For completeness' sake, let's try to express these three functions, as well as their composition, in a programming language. Since Haskell already comes with a composition operator (`.`), it fits nicely. It also already comes with two of the three functions we'll need:

```even :: Integral a => a -> Bool

not :: Bool -> Bool```

Thanks to Haskell's type-class feature, `even` works for any `Integral` instance, so if we imagine that our hypothetical 3-bit number is an `Integral` instance, it'll work for that type of input as well.

The remaining function is trivial to implement:

```encode :: Num a => Bool -> a
encode  True = 2
encode False = 5```

Since `Integral` is a supertype of `Num`, if our 3-bit number is an `Integral` instance, it's also a `Num` instance.

The composition implied by the above figure is this:

```composition :: Integral a => a -> a
composition = encode . not . even```

Haskell is typically read from right to left, so this composition starts with `even`, continues with `not`, and concludes with `encode`.

Let's call it:

```> composition 3
2
> composition 4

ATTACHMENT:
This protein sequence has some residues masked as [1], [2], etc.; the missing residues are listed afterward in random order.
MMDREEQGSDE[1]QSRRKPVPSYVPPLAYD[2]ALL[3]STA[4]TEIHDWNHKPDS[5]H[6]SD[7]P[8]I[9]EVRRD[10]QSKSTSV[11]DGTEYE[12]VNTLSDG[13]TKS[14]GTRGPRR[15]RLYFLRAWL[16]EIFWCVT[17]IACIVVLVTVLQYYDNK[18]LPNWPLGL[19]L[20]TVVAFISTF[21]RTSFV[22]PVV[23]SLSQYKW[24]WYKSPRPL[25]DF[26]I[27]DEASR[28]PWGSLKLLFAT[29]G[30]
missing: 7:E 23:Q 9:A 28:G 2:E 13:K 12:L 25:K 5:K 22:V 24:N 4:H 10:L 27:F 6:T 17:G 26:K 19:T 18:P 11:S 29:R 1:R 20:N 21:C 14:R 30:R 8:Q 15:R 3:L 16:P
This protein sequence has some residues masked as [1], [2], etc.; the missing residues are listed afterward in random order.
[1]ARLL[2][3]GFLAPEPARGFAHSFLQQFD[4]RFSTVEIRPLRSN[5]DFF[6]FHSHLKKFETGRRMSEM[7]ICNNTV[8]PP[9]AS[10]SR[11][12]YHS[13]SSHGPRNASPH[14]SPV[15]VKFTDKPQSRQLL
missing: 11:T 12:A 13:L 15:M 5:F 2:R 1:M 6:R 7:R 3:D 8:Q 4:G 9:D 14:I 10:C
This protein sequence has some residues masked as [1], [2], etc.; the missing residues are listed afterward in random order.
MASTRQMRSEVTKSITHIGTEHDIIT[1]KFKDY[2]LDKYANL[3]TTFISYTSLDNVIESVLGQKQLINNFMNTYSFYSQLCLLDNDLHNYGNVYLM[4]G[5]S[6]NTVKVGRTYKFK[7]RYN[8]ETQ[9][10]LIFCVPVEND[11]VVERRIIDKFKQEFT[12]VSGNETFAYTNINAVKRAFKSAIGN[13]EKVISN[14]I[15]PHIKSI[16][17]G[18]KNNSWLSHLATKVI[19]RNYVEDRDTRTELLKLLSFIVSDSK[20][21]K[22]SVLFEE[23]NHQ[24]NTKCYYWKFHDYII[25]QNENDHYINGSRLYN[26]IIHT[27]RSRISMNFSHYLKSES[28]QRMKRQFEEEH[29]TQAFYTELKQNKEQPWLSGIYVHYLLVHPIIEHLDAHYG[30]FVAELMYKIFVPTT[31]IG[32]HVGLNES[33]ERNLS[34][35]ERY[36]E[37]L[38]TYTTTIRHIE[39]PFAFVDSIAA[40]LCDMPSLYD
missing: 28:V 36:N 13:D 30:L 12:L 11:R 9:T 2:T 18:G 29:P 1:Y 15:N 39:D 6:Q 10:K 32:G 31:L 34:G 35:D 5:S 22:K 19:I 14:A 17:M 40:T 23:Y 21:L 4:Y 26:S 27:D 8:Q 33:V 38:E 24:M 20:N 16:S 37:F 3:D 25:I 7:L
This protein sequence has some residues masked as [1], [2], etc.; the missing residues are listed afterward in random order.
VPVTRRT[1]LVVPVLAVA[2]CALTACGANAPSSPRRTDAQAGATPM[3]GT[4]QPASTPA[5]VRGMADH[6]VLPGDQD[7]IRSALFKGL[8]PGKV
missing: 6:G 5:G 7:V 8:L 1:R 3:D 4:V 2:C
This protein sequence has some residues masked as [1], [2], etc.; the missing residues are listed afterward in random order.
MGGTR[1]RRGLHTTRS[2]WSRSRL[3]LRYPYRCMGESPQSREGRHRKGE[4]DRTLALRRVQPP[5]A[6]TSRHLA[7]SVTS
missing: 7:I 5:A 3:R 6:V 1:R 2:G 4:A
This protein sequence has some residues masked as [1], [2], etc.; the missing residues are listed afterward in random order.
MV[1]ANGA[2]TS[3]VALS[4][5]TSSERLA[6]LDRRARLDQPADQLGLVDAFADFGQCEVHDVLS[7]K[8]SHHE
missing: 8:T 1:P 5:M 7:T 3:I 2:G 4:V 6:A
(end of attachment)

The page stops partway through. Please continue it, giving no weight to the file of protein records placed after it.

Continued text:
5```

`composition 3` first passes through `even`, which returns `False`. `False` then passes through `not`, which returns `True`. Finally, `True` passes through `encode`, which returns `2`.

I'll leave the exegesis of `composition 4` as an exercise for the reader.

C# translation #

In C#, imagine that an `Int3` data type exists. You can now define the three functions like this:

```Func<Int3, bool> isEven = number => number.IsEven;
Func<bool, bool> not = b => !b;
Func<bool, Int3> encode = b => b ? (Int3)2 : (Int3)5;```

Given a `Compose` extension method on `Func<A, B>`, you can now compose the functions like this:

`Func<Int3, Int3> composition = isEven.Compose(not).Compose(encode);`

This composition works just like the above Haskell example, and produces the same results.

Conclusion #

A function takes input and returns output. Even if the function takes multiple arguments, we can think of an argument as a single object: a tuple or Parameter Object.

Thus, we can think of a function as a mapping from one set to another. While we can illustrate a specific mapping (such as `even`, `not`, and `encode`), it's often useful to think of a function as a single abstract thing. When we think of functions as mappings from sets to sets, it makes intuitive sense to visualise the abstraction as a pipe.

This visual metaphor works for object-oriented programming as well. With sufficient mental gymnastics, functions are isomorphic to methods, so the pipe metaphor works beyond pure functions.

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Published

Monday, 22 November 2021 06:30:00 UTC

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Published: Monday, 22 November 2021 06:30:00 UTC